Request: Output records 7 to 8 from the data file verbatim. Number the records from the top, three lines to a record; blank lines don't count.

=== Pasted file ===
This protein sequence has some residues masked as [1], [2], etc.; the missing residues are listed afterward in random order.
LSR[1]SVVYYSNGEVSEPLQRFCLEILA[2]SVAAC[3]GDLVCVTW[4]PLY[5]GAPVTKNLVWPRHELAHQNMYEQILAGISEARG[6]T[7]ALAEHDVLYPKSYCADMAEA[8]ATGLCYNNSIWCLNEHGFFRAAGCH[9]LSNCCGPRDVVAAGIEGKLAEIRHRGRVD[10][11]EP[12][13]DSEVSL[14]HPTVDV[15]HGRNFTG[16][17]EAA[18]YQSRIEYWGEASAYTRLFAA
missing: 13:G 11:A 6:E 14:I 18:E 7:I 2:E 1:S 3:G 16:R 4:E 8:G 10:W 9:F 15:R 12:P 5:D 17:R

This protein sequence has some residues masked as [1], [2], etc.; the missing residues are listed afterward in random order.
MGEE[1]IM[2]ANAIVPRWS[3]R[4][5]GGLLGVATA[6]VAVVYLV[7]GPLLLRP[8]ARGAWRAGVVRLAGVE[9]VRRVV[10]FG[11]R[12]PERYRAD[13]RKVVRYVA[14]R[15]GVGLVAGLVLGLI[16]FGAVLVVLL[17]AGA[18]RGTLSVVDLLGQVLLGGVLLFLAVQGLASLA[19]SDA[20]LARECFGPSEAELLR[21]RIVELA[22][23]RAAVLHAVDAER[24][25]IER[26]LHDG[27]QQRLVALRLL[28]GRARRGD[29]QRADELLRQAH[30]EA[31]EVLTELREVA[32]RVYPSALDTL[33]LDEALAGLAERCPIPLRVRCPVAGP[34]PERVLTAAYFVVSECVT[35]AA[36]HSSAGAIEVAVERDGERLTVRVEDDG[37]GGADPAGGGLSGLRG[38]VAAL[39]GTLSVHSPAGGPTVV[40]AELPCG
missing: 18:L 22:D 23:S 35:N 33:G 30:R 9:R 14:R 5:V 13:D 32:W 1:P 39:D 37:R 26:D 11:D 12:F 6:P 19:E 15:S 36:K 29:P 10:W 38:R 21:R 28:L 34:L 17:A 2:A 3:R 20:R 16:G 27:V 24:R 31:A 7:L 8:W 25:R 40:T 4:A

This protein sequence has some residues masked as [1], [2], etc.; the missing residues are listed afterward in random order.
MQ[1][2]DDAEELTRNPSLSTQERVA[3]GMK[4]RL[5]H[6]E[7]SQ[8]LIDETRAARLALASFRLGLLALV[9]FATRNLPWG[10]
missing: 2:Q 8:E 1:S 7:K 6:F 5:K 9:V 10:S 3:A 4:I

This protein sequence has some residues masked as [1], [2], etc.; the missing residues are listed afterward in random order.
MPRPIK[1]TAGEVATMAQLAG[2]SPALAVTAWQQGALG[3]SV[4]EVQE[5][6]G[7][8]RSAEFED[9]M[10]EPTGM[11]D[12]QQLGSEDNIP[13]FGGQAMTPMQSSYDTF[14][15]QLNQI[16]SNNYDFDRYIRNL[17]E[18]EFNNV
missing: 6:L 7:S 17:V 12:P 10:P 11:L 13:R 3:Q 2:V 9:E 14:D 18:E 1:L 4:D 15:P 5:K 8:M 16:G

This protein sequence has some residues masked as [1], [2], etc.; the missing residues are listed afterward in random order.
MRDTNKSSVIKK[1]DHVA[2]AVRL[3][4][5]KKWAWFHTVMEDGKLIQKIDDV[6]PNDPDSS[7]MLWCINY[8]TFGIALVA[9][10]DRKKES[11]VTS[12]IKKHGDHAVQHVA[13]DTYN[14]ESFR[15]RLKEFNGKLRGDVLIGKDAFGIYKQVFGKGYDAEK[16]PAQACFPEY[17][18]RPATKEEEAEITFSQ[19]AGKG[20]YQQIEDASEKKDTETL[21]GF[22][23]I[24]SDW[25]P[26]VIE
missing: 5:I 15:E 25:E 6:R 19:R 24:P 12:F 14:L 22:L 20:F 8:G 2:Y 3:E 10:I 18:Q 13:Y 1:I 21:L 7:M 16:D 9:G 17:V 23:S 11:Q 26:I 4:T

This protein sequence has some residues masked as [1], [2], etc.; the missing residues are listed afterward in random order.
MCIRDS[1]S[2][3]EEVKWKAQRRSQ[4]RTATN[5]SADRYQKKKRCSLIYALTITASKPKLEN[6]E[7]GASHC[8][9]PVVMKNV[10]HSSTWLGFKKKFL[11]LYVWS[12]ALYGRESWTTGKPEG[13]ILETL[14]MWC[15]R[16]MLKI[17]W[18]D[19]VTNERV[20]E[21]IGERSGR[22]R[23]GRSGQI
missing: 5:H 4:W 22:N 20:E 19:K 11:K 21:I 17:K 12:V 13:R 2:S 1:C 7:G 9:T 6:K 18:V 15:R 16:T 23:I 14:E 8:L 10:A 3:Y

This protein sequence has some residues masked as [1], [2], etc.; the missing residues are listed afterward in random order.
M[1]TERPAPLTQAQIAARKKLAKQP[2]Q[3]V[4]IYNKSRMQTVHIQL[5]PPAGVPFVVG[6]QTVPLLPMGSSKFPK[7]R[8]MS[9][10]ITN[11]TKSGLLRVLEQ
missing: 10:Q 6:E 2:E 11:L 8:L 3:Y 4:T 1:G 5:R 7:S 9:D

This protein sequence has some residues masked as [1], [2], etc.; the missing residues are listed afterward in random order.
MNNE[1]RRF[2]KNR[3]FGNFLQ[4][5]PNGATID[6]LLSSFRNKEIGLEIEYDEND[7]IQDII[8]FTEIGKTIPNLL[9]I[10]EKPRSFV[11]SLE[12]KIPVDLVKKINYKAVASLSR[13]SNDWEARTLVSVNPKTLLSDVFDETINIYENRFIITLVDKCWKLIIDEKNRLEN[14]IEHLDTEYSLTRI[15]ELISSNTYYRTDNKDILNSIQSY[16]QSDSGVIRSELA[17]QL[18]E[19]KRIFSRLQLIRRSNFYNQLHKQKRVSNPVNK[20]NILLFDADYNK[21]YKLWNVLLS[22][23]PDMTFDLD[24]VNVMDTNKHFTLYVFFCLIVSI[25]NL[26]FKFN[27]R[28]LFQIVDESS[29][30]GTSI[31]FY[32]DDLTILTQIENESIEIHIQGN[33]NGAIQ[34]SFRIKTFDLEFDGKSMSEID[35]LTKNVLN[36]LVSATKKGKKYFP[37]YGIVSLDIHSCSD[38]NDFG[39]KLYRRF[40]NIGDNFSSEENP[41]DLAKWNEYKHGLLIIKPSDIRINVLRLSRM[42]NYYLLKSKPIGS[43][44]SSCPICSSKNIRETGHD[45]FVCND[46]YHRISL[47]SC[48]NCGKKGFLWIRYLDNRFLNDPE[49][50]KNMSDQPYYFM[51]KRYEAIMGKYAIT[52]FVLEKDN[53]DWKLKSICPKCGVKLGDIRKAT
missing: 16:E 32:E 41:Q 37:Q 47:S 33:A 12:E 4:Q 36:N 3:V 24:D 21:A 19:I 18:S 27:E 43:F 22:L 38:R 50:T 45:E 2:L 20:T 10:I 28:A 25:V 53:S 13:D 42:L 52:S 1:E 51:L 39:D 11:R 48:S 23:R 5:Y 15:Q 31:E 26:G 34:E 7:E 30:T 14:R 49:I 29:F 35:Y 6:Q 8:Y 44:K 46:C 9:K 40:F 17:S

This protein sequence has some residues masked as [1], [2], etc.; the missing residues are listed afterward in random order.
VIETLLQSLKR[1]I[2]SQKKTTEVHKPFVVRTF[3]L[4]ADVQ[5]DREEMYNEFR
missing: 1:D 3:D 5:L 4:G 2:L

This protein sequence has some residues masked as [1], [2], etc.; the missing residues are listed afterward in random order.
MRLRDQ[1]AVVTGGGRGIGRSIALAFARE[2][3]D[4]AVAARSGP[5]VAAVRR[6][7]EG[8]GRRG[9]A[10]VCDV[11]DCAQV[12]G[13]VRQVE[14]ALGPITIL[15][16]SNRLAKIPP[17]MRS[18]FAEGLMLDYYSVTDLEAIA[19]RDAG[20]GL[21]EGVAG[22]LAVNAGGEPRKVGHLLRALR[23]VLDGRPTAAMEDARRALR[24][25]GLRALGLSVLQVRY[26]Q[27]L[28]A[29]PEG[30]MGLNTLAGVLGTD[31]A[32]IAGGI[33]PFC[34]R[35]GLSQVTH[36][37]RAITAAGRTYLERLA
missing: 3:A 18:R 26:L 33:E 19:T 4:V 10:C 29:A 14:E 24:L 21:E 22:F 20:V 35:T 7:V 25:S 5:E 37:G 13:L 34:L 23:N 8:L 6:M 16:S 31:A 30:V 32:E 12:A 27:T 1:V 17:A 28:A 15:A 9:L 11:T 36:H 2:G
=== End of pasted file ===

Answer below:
This protein sequence has some residues masked as [1], [2], etc.; the missing residues are listed afterward in random order.
M[1]TERPAPLTQAQIAARKKLAKQP[2]Q[3]V[4]IYNKSRMQTVHIQL[5]PPAGVPFVVG[6]QTVPLLPMGSSKFPK[7]R[8]MS[9][10]ITN[11]TKSGLLRVLEQ
missing: 10:Q 6:E 2:E 11:L 8:L 3:Y 4:T 1:G 5:R 7:S 9:D

This protein sequence has some residues masked as [1], [2], etc.; the missing residues are listed afterward in random order.
MNNE[1]RRF[2]KNR[3]FGNFLQ[4][5]PNGATID[6]LLSSFRNKEIGLEIEYDEND[7]IQDII[8]FTEIGKTIPNLL[9]I[10]EKPRSFV[11]SLE[12]KIPVDLVKKINYKAVASLSR[13]SNDWEARTLVSVNPKTLLSDVFDETINIYENRFIITLVDKCWKLIIDEKNRLEN[14]IEHLDTEYSLTRI[15]ELISSNTYYRTDNKDILNSIQSY[16]QSDSGVIRSELA[17]QL[18]E[19]KRIFSRLQLIRRSNFYNQLHKQKRVSNPVNK[20]NILLFDADYNK[21]YKLWNVLLS[22][23]PDMTFDLD[24]VNVMDTNKHFTLYVFFCLIVSI[25]NL[26]FKFN[27]R[28]LFQIVDESS[29][30]GTSI[31]FY[32]DDLTILTQIENESIEIHIQGN[33]NGAIQ[34]SFRIKTFDLEFDGKSMSEID[35]LTKNVLN[36]LVSATKKGKKYFP[37]YGIVSLDIHSCSD[38]NDFG[39]KLYRRF[40]NIGDNFSSEENP[41]DLAKWNEYKHGLLIIKPSDIRINVLRLSRM[42]NYYLLKSKPIGS[43][44]SSCPICSSKNIRETGHD[45]FVCND[46]YHRISL[47]SC[48]NCGKKGFLWIRYLDNRFLNDPE[49][50]KNMSDQPYYFM[51]KRYEAIMGKYAIT[52]FVLEKDN[53]DWKLKSICPKCGVKLGDIRKAT
missing: 16:E 32:E 41:Q 37:Q 47:S 33:A 12:E 4:Q 36:N 3:V 24:D 21:A 19:I 18:S 27:E 43:F 22:L 38:R 50:T 45:E 2:L 20:T 10:I 28:A 25:V 53:S 13:D 42:L 52:S 1:E 51:L 39:D 11:R 48:S 23:R 5:Y 15:Q 31:E 26:G 34:E 7:E 30:T 14:R 49:I 29:F 35:Y 6:Q 8:Y 44:K 46:C 9:K 40:F 17:S